Skies: What has Levaero found to be the most popular configuration for the PC-12 in Canada?

S.K.: Roughly 25 percent of PC-12s are corporately used in Canada; roughly 15 percent are used in the law enforcement role; another 15 percent in a dedicated medevac role; 10 percent for scheduled passenger and cargo service; and about 35 percent of PC-12s are operating in mixed roles. And I would say the mixed roles are usually corporate and one other role mentioned above. For example, a company that on Monday is using the aircraft to move employees between three different meetings in three different cities, and then bringing them home that same evening for dinner with their families, could be moving workers and machinery to one of their sites on a Tuesday or Wednesday.

Kuliavas said demand for the PC-12 in Canada remains very strong, and the order book is “solid” for the next few years. Jessica Ambats Photo

And there’s not as much involved in changing the cabin configuration as you might think, and that’s by design. Whether you’re in executive configuration or medevac configuration, everything attaches to tracks in the aircraft floor that run the entire length of the cabin, from the cargo area all the way up to the cockpit. Removal of seats in the PC-12 NGX doesn’t even require tooling anymore. You can swap out your interior and put in a medevac interior within hours. And the same goes for the PC-24.

Skies: Describe the company’s growth into other areas such as maintenance and charter and management services.

S.K.: Levaero is a growing company and it’s been a growing company since day one of existence. Whether it’s growing facilities — size and scale — or employee counts, or areas of business, the answer is yes to all of them. It presents challenges, but they’re fun challenges.

From a maintenance standpoint, our maintenance shop in the Pilatus world has established itself as a global leader. That’s evidenced by just looking at our hangar; it is not uncommon to see not a single Canadian-registered airplane in there on any given day. It’s often aircraft from other countries that have chosen to come to Levaero because of the quality of work that we do. It’s nice to see. And it’s not to say that Canadian customers don’t come to us, but our business is certainly not limited to just Canada.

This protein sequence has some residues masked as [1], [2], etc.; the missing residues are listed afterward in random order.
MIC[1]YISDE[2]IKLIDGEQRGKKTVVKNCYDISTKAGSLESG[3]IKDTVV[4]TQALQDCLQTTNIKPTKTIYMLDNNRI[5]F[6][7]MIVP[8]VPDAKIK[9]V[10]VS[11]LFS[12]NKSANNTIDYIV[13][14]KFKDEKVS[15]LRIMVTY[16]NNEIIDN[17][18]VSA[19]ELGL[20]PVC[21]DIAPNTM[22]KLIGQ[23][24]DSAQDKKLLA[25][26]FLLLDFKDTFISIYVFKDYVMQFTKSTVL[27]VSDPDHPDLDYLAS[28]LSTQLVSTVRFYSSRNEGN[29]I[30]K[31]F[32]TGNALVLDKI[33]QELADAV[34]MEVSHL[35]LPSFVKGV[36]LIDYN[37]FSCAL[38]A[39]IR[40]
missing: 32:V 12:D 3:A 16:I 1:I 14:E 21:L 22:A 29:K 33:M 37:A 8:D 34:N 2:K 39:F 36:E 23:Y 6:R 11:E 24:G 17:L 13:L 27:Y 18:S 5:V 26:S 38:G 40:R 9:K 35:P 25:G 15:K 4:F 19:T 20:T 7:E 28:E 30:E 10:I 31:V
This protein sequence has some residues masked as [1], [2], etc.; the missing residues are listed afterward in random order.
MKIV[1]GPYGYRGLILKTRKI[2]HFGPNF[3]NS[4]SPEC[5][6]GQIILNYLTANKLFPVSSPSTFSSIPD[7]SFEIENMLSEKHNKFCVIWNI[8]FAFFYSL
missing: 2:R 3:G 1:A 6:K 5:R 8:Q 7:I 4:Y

Speaking from a charter management side, Levaero wholly owns Private Air, which is the charter and management division sister company. It operates completely separately. But that company has grown. There are now over 15 airplanes under management with Private Air, and the growth just continues. They most recently added another three airplanes under management.

Levaero is also an accredited member of the International Aircraft Dealers Association (IADA), a select group of only three to four percent of all aircraft brokers globally. So we help people buy and sell not only Pilatus aircraft, but all types of makes and models — whether that’s other turboprops, entry-level jets, large-cabin class aircraft, you name it.

Skies: Can you share any upcoming plans or announcements for Levaero?

S.K.: First of all, we are extremely proud of having served the aviation market for 25 years. We are proud of our staff and are honored that our customers continue to choose us for their aviation needs. We will be making several announcements in the coming months related to our continued growth and customer-focused approach.

Kuliavas said the PC-24 and PC-12 are very complementary and don’t compete with one another. It’s common to see operators with both types in their fleet. Photo courtesy of Levaero Aviation

It’s reflective of our growing customer base. For us, it’s all about customer service and the value that we can provide. When we evaluate growth opportunities, it’s about whether they will help our customer base in the end.

Since conducting this interview, Levaero Aviation has announced the opening of a new base at the Collingwood Regional Airport (CNY3). The facility is located in a new 18,000-square-foot hangar complex and will serve as an additional site for Levaero’s Maintenance and Aircraft Sales departments.